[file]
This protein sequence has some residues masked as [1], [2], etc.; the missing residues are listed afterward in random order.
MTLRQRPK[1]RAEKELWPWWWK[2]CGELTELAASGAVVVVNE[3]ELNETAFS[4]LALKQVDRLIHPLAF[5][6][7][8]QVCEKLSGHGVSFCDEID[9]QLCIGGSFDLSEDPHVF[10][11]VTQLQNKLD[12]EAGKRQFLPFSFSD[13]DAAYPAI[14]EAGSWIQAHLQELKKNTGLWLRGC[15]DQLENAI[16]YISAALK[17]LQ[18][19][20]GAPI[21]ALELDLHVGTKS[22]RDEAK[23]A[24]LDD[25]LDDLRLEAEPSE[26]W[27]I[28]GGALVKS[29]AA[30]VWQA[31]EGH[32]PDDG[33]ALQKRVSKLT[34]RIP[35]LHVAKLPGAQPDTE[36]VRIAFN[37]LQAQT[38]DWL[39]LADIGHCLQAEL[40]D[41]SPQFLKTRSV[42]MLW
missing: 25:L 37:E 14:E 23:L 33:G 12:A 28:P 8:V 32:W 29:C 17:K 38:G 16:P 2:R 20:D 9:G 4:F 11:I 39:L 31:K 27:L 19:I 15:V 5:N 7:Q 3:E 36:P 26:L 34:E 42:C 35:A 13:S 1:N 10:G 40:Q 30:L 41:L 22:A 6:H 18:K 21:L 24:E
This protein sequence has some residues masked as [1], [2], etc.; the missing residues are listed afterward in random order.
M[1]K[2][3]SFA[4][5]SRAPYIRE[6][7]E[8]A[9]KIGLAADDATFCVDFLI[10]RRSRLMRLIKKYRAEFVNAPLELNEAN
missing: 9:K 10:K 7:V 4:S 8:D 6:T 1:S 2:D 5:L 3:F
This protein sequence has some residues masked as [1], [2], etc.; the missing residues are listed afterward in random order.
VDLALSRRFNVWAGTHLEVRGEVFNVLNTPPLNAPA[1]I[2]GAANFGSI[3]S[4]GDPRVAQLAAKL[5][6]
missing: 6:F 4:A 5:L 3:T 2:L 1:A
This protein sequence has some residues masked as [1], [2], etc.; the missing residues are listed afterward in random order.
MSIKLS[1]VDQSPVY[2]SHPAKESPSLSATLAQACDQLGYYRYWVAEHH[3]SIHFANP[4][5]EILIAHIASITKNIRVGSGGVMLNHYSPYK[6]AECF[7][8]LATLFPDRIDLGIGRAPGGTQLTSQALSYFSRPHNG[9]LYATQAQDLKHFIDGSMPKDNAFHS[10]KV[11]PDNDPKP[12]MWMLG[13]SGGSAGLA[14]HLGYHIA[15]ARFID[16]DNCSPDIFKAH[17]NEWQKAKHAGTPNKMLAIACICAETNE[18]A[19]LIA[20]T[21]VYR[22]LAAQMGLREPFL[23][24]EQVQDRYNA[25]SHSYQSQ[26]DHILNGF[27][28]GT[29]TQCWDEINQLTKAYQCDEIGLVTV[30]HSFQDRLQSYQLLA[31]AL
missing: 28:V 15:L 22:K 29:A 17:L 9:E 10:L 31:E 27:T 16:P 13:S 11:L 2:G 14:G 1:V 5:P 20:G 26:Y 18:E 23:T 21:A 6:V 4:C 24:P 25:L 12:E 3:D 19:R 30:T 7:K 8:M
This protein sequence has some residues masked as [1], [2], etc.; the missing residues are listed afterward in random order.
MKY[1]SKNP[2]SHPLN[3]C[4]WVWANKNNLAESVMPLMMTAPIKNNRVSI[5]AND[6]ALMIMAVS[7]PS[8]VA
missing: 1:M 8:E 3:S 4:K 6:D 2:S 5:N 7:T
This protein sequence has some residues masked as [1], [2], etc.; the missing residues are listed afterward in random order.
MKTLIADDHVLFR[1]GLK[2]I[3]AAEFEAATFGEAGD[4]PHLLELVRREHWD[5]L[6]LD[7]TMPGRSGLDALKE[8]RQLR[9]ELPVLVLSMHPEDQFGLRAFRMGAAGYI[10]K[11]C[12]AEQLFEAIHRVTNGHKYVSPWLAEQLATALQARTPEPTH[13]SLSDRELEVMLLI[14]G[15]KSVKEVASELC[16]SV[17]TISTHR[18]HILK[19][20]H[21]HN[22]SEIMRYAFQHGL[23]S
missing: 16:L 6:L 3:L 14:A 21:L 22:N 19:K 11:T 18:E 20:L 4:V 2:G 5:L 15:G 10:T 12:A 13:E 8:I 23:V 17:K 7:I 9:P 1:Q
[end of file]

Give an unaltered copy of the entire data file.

This protein sequence has some residues masked as [1], [2], etc.; the missing residues are listed afterward in random order.
MTLRQRPK[1]RAEKELWPWWWK[2]CGELTELAASGAVVVVNE[3]ELNETAFS[4]LALKQVDRLIHPLAF[5][6][7][8]QVCEKLSGHGVSFCDEID[9]QLCIGGSFDLSEDPHVF[10][11]VTQLQNKLD[12]EAGKRQFLPFSFSD[13]DAAYPAI[14]EAGSWIQAHLQELKKNTGLWLRGC[15]DQLENAI[16]YISAALK[17]LQ[18][19][20]GAPI[21]ALELDLHVGTKS[22]RDEAK[23]A[24]LDD[25]LDDLRLEAEPSE[26]W[27]I[28]GGALVKS[29]AA[30]VWQA[31]EGH[32]PDDG[33]ALQKRVSKLT[34]RIP[35]LHVAKLPGAQPDTE[36]VRIAFN[37]LQAQT[38]DWL[39]LADIGHCLQAEL[40]D[41]SPQFLKTRSV[42]MLW
missing: 25:L 37:E 14:E 23:L 33:G 12:A 28:P 8:V 32:W 29:C 17:K 38:G 16:P 2:R 20:D 9:G 4:F 11:I 39:L 31:K 27:L 19:I 15:V 5:N 7:Q 3:E 36:P 26:L 34:E 42:C 35:A 13:S 1:N 10:G 40:Q 30:L 41:L 22:A 6:H 18:K 21:L 24:E
This protein sequence has some residues masked as [1], [2], etc.; the missing residues are listed afterward in random order.
M[1]K[2][3]SFA[4][5]SRAPYIRE[6][7]E[8]A[9]KIGLAADDATFCVDFLI[10]RRSRLMRLIKKYRAEFVNAPLELNEAN
missing: 9:K 10:K 7:V 4:S 8:D 6:T 1:S 2:D 5:L 3:F
This protein sequence has some residues masked as [1], [2], etc.; the missing residues are listed afterward in random order.
VDLALSRRFNVWAGTHLEVRGEVFNVLNTPPLNAPA[1]I[2]GAANFGSI[3]S[4]GDPRVAQLAAKL[5][6]
missing: 6:F 4:A 5:L 3:T 2:L 1:A
This protein sequence has some residues masked as [1], [2], etc.; the missing residues are listed afterward in random order.
MSIKLS[1]VDQSPVY[2]SHPAKESPSLSATLAQACDQLGYYRYWVAEHH[3]SIHFANP[4][5]EILIAHIASITKNIRVGSGGVMLNHYSPYK[6]AECF[7][8]LATLFPDRIDLGIGRAPGGTQLTSQALSYFSRPHNG[9]LYATQAQDLKHFIDGSMPKDNAFHS[10]KV[11]PDNDPKP[12]MWMLG[13]SGGSAGLA[14]HLGYHIA[15]ARFID[16]DNCSPDIFKAH[17]NEWQKAKHAGTPNKMLAIACICAETNE[18]A[19]LIA[20]T[21]VYR[22]LAAQMGLREPFL[23][24]EQVQDRYNA[25]SHSYQSQ[26]DHILNGF[27][28]GT[29]TQCWDEINQLTKAYQCDEIGLVTV[30]HSFQDRLQSYQLLA[31]AL
missing: 28:V 15:L 22:K 29:A 17:L 9:E 10:L 31:E 27:T 16:P 13:S 11:L 2:G 14:G 1:V 5:P 20:G 26:Y 18:E 23:T 21:A 6:V 4:C 24:P 25:L 12:E 3:D 19:R 30:T 7:K 8:M
This protein sequence has some residues masked as [1], [2], etc.; the missing residues are listed afterward in random order.
MKY[1]SKNP[2]SHPLN[3]C[4]WVWANKNNLAESVMPLMMTAPIKNNRVSI[5]AND[6]ALMIMAVS[7]PS[8]VA
missing: 1:M 8:E 3:S 4:K 6:D 2:S 5:N 7:T
This protein sequence has some residues masked as [1], [2], etc.; the missing residues are listed afterward in random order.
MKTLIADDHVLFR[1]GLK[2]I[3]AAEFEAATFGEAGD[4]PHLLELVRREHWD[5]L[6]LD[7]TMPGRSGLDALKE[8]RQLR[9]ELPVLVLSMHPEDQFGLRAFRMGAAGYI[10]K[11]C[12]AEQLFEAIHRVTNGHKYVSPWLAEQLATALQARTPEPTH[13]SLSDRELEVMLLI[14]G[15]KSVKEVASELC[16]SV[17]TISTHR[18]HILK[19][20]H[21]HN[22]SEIMRYAFQHGL[23]S
missing: 16:L 6:L 3:L 14:A 21:L 22:N 19:K 11:T 18:E 20:L 4:V 2:G 5:L 15:G 10:T 12:A 13:E 8:I 23:V 17:K 7:I 9:P 1:Q